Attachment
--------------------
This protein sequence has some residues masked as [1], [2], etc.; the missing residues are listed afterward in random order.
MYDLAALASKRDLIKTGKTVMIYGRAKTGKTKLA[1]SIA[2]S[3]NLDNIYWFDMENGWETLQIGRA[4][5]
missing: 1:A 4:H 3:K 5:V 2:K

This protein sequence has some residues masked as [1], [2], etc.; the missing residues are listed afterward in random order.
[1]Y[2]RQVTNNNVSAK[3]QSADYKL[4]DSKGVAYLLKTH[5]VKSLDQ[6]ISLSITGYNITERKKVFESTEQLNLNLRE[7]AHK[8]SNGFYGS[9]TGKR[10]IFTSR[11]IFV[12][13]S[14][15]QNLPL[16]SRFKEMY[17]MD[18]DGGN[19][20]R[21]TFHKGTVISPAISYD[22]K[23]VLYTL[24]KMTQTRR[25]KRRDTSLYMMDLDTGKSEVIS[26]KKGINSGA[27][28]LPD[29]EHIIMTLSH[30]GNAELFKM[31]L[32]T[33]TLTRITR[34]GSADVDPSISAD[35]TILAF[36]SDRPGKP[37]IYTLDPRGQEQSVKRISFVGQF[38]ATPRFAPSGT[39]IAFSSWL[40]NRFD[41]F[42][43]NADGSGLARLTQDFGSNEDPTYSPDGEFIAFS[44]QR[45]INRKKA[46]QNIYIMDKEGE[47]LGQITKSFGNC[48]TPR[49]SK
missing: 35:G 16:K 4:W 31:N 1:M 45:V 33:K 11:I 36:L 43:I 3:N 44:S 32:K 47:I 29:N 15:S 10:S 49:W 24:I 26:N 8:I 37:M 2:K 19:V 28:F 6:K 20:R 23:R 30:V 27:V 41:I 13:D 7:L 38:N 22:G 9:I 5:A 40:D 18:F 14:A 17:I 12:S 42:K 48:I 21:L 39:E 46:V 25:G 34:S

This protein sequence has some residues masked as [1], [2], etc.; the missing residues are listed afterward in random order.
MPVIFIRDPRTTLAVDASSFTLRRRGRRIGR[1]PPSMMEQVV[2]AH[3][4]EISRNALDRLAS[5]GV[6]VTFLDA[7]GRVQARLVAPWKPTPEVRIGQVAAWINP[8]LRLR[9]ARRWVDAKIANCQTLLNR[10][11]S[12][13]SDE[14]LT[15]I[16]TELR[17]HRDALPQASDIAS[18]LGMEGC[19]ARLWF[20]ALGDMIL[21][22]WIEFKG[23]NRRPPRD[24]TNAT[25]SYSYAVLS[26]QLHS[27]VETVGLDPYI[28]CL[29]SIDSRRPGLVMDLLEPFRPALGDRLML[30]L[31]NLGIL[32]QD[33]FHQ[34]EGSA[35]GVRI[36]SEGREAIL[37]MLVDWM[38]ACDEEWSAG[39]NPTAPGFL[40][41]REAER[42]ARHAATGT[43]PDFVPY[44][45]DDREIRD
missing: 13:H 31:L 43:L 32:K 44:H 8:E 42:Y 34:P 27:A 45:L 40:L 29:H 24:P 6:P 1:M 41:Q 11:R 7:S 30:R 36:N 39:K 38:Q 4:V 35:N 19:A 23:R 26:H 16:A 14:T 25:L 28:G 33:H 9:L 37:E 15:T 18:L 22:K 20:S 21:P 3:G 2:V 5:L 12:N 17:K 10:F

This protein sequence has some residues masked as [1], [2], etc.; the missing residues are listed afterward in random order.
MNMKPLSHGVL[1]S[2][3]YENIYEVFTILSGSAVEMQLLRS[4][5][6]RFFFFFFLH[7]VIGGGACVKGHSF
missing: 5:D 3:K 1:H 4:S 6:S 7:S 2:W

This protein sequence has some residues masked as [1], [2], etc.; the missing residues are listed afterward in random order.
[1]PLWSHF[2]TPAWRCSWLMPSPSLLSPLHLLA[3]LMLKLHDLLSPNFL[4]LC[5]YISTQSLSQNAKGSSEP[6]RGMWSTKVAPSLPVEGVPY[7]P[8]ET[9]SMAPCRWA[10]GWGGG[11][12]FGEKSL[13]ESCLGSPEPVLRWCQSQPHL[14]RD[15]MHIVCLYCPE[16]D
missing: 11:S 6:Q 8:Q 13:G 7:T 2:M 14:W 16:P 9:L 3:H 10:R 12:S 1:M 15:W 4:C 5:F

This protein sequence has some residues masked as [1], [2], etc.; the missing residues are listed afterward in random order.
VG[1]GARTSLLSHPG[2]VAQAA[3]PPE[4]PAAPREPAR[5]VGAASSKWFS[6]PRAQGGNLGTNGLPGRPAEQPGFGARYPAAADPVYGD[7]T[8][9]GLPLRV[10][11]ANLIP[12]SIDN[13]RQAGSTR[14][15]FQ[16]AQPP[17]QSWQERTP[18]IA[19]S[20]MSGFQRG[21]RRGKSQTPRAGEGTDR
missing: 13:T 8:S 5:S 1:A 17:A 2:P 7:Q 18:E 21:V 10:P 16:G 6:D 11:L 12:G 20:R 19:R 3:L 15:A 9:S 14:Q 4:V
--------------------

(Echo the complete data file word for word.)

This protein sequence has some residues masked as [1], [2], etc.; the missing residues are listed afterward in random order.
MYDLAALASKRDLIKTGKTVMIYGRAKTGKTKLA[1]SIA[2]S[3]NLDNIYWFDMENGWETLQIGRA[4][5]
missing: 1:A 4:H 3:K 5:V 2:K

This protein sequence has some residues masked as [1], [2], etc.; the missing residues are listed afterward in random order.
[1]Y[2]RQVTNNNVSAK[3]QSADYKL[4]DSKGVAYLLKTH[5]VKSLDQ[6]ISLSITGYNITERKKVFESTEQLNLNLRE[7]AHK[8]SNGFYGS[9]TGKR[10]IFTSR[11]IFV[12][13]S[14][15]QNLPL[16]SRFKEMY[17]MD[18]DGGN[19][20]R[21]TFHKGTVISPAISYD[22]K[23]VLYTL[24]KMTQTRR[25]KRRDTSLYMMDLDTGKSEVIS[26]KKGINSGA[27][28]LPD[29]EHIIMTLSH[30]GNAELFKM[31]L[32]T[33]TLTRITR[34]GSADVDPSISAD[35]TILAF[36]SDRPGKP[37]IYTLDPRGQEQSVKRISFVGQF[38]ATPRFAPSGT[39]IAFSSWL[40]NRFD[41]F[42][43]NADGSGLARLTQDFGSNEDPTYSPDGEFIAFS[44]QR[45]INRKKA[46]QNIYIMDKEGE[47]LGQITKSFGNC[48]TPR[49]SK
missing: 35:G 16:K 4:W 31:N 1:M 45:V 33:K 11:I 36:L 43:I 3:N 44:S 32:K 47:I 29:N 15:S 10:S 49:W 24:I 26:N 8:I 37:M 2:K 19:V 28:F 6:K 20:R 23:R 30:V 27:V 41:I 13:D 7:L 38:N 22:G 9:I 5:A 40:D 18:F 14:A 17:I 12:S 42:K 48:I 21:L 39:E 46:V 25:G 34:S

This protein sequence has some residues masked as [1], [2], etc.; the missing residues are listed afterward in random order.
MPVIFIRDPRTTLAVDASSFTLRRRGRRIGR[1]PPSMMEQVV[2]AH[3][4]EISRNALDRLAS[5]GV[6]VTFLDA[7]GRVQARLVAPWKPTPEVRIGQVAAWINP[8]LRLR[9]ARRWVDAKIANCQTLLNR[10][11]S[12][13]SDE[14]LT[15]I[16]TELR[17]HRDALPQASDIAS[18]LGMEGC[19]ARLWF[20]ALGDMIL[21][22]WIEFKG[23]NRRPPRD[24]TNAT[25]SYSYAVLS[26]QLHS[27]VETVGLDPYI[28]CL[29]SIDSRRPGLVMDLLEPFRPALGDRLML[30]L[31]NLGIL[32]QD[33]FHQ[34]EGSA[35]GVRI[36]SEGREAIL[37]MLVDWM[38]ACDEEWSAG[39]NPTAPGFL[40][41]REAER[42]ARHAATGT[43]PDFVPY[44][45]DDREIRD
missing: 13:H 31:L 43:L 32:K 44:H 8:E 42:Y 34:P 27:A 45:L 40:L 29:H 24:P 6:P 1:M 41:Q 11:R 7:S 30:R 36:N 39:K 38:Q 4:V 35:N 19:A 23:R 26:H 16:A 14:T 25:L 28:G 33:H 9:L 37:E 15:T 18:L 22:K 20:S 21:P 3:G 2:V 5:L 12:N 17:K 10:F

This protein sequence has some residues masked as [1], [2], etc.; the missing residues are listed afterward in random order.
MNMKPLSHGVL[1]S[2][3]YENIYEVFTILSGSAVEMQLLRS[4][5][6]RFFFFFFLH[7]VIGGGACVKGHSF
missing: 5:D 3:K 1:H 4:S 6:S 7:S 2:W

This protein sequence has some residues masked as [1], [2], etc.; the missing residues are listed afterward in random order.
[1]PLWSHF[2]TPAWRCSWLMPSPSLLSPLHLLA[3]LMLKLHDLLSPNFL[4]LC[5]YISTQSLSQNAKGSSEP[6]RGMWSTKVAPSLPVEGVPY[7]P[8]ET[9]SMAPCRWA[10]GWGGG[11][12]FGEKSL[13]ESCLGSPEPVLRWCQSQPHL[14]RD[15]MHIVCLYCPE[16]D
missing: 11:S 6:Q 8:Q 13:G 7:T 2:M 14:W 16:P 9:L 3:H 10:R 12:S 1:M 15:W 4:C 5:F

This protein sequence has some residues masked as [1], [2], etc.; the missing residues are listed afterward in random order.
VG[1]GARTSLLSHPG[2]VAQAA[3]PPE[4]PAAPREPAR[5]VGAASSKWFS[6]PRAQGGNLGTNGLPGRPAEQPGFGARYPAAADPVYGD[7]T[8][9]GLPLRV[10][11]ANLIP[12]SIDN[13]RQAGSTR[14][15]FQ[16]AQPP[17]QSWQERTP[18]IA[19]S[20]MSGFQRG[21]RRGKSQTPRAGEGTDR
missing: 13:T 8:S 5:S 1:A 17:A 2:P 7:Q 18:E 21:V 10:P 16:G 6:D 11:L 12:G 20:R 19:R 3:L 15:A 9:S 14:Q 4:V